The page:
New national guideline sets out best practices for treating opioid addiction

Version imprimable
March 5, 2018
Julie Bruneau

A new Canadian guideline for managing opioid use disorders lays out the optimal strategies for the treatment of opioid addiction, including recommending opioid agonist treatment with buprenorphine–naloxone as the preferred first-line treatment. The guideline, published today in CMAJ (Canadian Medical Association Journal), was created for a wide range of health care providers to address an urgent need for evidence-based treatment of opioid use causing overdoses and death.

“Opioid use disorder is a public health emergency nationwide and this guideline provides a blueprint for health practitioners to step up and provide evidence-based care,” says Dr. Julie Bruneau lead author of the pan-Canadian guideline group and a physician at the Centre hospitalier de l’Université de Montréal (CHUM). 

In 2016, the rate of opioid-related deaths in Canada was 7.9 per 100 000 (a total of 2861 deaths), and the number of deaths continues to increase. The opioid epidemic affecting both Canada and the United States is fuelled by a combination of overprescribing as well as the influx of highly potent illegal synthetic opioids, such as illicitly manufactured fentanyl. 

“Traditionally, resources for the treatment of opioid addiction have been scarce, and guidelines outlining best practices and practices to avoid have been lacking,” says Dr. Evan Wood, senior author and director of the BC Centre on Substance Use at St. Paul’s Hospital and the University of British Columbia. 

To address the traditional gaps in knowledge in this area, the guideline aims to provide Canadian health care professionals and health authorities with national clinical practice recommendations for treating opioid use disorder. The review panel included 43 health care practitioners with broad experience who are part of the Canadian Institutes of Health Research’s Canadian Research Initiative in Substance Misuse (CRISM). The guideline group also involved people with opioid use disorder experience and considered patient values and preferences in developing its recommendations.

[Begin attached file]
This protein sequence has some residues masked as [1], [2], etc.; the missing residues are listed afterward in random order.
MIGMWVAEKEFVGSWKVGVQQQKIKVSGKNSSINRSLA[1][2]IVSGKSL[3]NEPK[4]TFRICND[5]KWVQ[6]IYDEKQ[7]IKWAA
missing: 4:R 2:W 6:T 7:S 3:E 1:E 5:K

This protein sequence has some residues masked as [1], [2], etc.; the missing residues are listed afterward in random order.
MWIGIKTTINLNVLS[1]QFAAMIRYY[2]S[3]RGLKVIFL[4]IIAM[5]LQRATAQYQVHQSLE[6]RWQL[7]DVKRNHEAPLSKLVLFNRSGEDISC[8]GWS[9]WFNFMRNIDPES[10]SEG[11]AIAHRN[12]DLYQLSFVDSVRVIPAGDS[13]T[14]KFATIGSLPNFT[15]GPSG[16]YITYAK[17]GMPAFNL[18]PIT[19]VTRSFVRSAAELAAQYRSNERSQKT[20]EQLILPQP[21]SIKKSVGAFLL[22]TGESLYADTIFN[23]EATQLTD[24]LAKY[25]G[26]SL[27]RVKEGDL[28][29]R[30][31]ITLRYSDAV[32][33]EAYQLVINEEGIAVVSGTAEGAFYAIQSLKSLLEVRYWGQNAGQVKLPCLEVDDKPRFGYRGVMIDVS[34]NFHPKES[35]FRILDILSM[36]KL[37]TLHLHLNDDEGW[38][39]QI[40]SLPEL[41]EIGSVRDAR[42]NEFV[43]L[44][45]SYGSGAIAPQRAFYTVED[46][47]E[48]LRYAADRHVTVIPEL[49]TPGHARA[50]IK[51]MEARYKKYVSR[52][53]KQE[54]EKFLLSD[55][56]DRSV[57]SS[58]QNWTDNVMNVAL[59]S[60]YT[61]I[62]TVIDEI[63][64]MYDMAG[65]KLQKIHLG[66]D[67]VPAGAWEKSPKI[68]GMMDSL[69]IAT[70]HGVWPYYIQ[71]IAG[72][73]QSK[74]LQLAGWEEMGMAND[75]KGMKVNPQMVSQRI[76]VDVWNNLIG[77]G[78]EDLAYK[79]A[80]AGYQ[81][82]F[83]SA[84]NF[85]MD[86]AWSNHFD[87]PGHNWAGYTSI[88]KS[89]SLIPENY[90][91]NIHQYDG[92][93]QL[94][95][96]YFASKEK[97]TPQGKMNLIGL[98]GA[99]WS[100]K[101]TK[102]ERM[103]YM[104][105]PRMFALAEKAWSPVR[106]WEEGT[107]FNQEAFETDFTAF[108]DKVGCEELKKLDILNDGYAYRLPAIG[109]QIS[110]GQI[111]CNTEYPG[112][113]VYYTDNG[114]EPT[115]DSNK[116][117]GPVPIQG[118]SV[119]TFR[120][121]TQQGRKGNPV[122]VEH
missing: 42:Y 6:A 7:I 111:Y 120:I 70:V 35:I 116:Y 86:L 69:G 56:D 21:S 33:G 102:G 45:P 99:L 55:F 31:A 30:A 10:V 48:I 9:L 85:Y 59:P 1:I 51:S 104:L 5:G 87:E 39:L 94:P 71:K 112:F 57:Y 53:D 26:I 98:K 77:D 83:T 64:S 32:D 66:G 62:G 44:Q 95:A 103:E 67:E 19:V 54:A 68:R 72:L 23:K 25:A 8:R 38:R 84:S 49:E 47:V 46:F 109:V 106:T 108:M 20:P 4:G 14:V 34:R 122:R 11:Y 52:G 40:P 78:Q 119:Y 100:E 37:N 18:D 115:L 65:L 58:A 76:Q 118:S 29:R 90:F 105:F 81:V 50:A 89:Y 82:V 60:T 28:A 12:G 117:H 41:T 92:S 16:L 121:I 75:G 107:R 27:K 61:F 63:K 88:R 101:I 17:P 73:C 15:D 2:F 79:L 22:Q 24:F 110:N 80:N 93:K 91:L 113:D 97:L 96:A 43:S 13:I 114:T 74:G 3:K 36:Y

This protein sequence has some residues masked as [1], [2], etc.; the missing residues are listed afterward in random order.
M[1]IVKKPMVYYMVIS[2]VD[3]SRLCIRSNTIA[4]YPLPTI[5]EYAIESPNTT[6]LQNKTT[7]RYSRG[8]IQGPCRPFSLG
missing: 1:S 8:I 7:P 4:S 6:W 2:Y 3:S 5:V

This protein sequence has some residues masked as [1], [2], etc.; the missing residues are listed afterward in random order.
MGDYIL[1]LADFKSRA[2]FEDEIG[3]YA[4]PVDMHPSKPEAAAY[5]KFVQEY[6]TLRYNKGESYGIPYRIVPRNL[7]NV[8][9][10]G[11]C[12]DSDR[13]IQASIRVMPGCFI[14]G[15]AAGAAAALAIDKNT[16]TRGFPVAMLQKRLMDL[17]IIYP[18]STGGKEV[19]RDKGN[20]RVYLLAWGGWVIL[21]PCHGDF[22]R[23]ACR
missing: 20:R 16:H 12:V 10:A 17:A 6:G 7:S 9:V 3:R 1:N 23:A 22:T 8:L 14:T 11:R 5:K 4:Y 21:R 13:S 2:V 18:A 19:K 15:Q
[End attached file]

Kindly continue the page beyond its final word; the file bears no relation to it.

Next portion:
Key recommendations:

  • Start opioid agonist treatment with buprenorphine–naloxone whenever possible to reduce risk of toxicity, illness and death
  • In people who respond poorly to buprenorphine–naloxone, consider transitioning to methadone treatment 
  • Start opioid agonist treatment with methadone when buprenorphine–naloxone is not the preferred option
  • In people who respond well to methadone and who want simpler treatment, consider transitioning to buprenorphine–naloxone 
  • In patients who do not respond to the above therapies, consider slow-release oral morphine, prescribed as daily witnessed doses
  • Avoid withdrawal management alone without transition to long-term treatment to reduce risk of relapse and death.

Opioid agonist treatment with buprenorphine–naloxone is recommended as first-line treatment because of its better safety record compared to methadone, including lower risk of overdose and lower risk of breathing suppression; ease of use, especially in rural and remote areas where daily witnessed ingestion is not practical; dosing flexibility; and milder withdrawal symptoms if stopping treatment, making it a better option for people with milder opioid dependence.